added to balance that of his co-winner, Gunnar Myrdal, a left-wing Swedish economist. (Myrdal later said that he wouldn't have accepted the award if he had known he would have to share it with Hayek.) I made it all the way through undergraduate and graduate school without reading Hayek, and I wasn 't unusual. Even today, nearly eight years after Hayek's death, there is no scholarly biography available. (The closest thing is a commemorative album produced by John Raybould, a British Hayek enthusiast.) Most economics textbooks still don't mention him, and his intellectual legacy is often obscured, even by his admirers.
In a forthcoming essay in the Journal of Economic Perspectives, for example, Janos Kornai, the Hungarian economist who holds a chair at Harvard, reports that several decades of comparing capitalism and socialism have convinced him of two things: capitalism is a necessary condition for democracy; and technological development is faster under capitalism, because the system encourages innovation. Kornai mentions Hayek's work in passing, but he doesn't say that Hayek made precisely the same points more than fifty years ago, in "The Road to Serfdom," and amplified them in a series of books during the ensuing forty-five years. Hayek got some things wrong (he was tardy about acknowledging the need for government action to reduce unemployment during the thirties, for example) and neglected others (such as inequality and pollution); but on the biggest issue of all, the vitality of capitalism, he was vindicated to such an extent that it is
hardly an exaggeration to refer to the twentieth century as the Hayek century.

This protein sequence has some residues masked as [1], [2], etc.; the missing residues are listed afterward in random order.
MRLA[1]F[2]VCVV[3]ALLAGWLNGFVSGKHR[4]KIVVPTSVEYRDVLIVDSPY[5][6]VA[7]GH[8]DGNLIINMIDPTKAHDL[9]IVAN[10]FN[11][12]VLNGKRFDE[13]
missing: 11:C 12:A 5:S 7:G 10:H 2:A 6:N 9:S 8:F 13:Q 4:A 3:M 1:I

Heyek wasn't the most brilliant economist of his era (that was probably John von Neumann, the Hungarian mathematical genius who invented game theory), or the most eloquent (John Maynard Keynes, Hayek's sparring partner during the nineteen thirties, nabbed that title), but he was arguably the most durable. Like Popper, Schrodinger, and Wittgenstein (who was a distant cousin), Hayek was a product of fin-de-siecle Vienna. Critics can claim, with some justification, that his sunny view of capitalism reflected his initial vantage point above the clouds. He was born into an upper-class Austrian family, on May 8, 1899. His father was a medical doctor and a botanist. His mother's family were wealthy civil servants. Raised with two younger brothers, Hayek attended a local Gymnasium, where he was forced to repeat a grade. The teachers, he subsequently recalled, "were irritated by the combination of obvious abilities and laziness and lack of interest I showed." At eighteen, he became a cadet officer in a field artillery regiment on the Italian front. The Great War destroyed the Austro-Hungarian Empire, but when Hayek enrolled at the University of Vienna he was more concerned with the malaria that he had picked up in the Army. After considering psychology, he settled on law and economics, subjects that appeared to offer brighter career prospects. Many of Hayek's fellow-students would gather at the Kaffee Landmann to discuss Marxism and psychoanalysis, but Hayek found these fashionable disciplines 'more unsatisfactory the more I studied them."